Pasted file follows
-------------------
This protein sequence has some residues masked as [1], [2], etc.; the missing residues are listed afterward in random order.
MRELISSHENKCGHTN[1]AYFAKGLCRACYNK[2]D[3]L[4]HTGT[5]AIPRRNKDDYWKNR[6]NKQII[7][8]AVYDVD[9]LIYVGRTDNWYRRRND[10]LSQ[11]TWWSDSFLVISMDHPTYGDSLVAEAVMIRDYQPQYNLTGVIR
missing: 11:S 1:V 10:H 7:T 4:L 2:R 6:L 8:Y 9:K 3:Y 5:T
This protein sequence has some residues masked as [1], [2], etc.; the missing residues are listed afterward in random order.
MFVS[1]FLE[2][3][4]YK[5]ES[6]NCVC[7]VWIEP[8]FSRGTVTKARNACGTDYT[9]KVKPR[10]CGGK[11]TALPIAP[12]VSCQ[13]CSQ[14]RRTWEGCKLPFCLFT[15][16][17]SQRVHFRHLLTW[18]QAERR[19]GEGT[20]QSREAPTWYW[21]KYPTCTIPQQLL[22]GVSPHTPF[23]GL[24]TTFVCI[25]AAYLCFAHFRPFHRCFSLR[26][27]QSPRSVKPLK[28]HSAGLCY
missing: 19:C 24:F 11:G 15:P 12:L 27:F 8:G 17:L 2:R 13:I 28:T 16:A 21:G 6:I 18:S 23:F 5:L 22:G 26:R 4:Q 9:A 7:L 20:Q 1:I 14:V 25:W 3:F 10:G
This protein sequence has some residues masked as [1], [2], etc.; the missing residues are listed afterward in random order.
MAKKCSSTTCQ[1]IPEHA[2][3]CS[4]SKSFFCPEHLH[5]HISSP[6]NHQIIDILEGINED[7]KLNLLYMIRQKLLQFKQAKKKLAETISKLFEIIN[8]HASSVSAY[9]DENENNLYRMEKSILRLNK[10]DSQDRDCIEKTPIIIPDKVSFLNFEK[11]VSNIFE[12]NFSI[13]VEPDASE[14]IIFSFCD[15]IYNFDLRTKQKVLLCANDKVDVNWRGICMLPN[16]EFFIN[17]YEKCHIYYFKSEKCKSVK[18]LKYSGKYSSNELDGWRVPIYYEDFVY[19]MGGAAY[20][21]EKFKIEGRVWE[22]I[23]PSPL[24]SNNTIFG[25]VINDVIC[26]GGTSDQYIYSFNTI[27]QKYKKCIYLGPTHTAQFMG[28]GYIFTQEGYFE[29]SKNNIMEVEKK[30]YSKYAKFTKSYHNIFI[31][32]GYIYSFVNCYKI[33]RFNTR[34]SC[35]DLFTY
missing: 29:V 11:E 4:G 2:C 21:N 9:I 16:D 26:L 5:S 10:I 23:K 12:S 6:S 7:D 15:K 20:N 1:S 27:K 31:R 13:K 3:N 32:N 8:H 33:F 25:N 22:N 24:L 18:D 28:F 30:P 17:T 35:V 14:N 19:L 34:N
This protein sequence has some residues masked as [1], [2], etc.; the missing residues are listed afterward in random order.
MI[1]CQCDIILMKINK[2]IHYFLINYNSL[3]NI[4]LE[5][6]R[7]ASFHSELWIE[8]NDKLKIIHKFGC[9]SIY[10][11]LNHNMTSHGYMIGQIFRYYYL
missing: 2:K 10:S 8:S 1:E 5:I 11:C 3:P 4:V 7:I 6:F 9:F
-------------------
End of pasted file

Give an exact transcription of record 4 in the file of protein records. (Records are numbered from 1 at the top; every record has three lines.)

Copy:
This protein sequence has some residues masked as [1], [2], etc.; the missing residues are listed afterward in random order.
MI[1]CQCDIILMKINK[2]IHYFLINYNSL[3]NI[4]LE[5][6]R[7]ASFHSELWIE[8]NDKLKIIHKFGC[9]SIY[10][11]LNHNMTSHGYMIGQIFRYYYL
missing: 2:K 10:S 8:S 1:E 5:I 11:C 3:P 4:V 7:I 6:F 9:F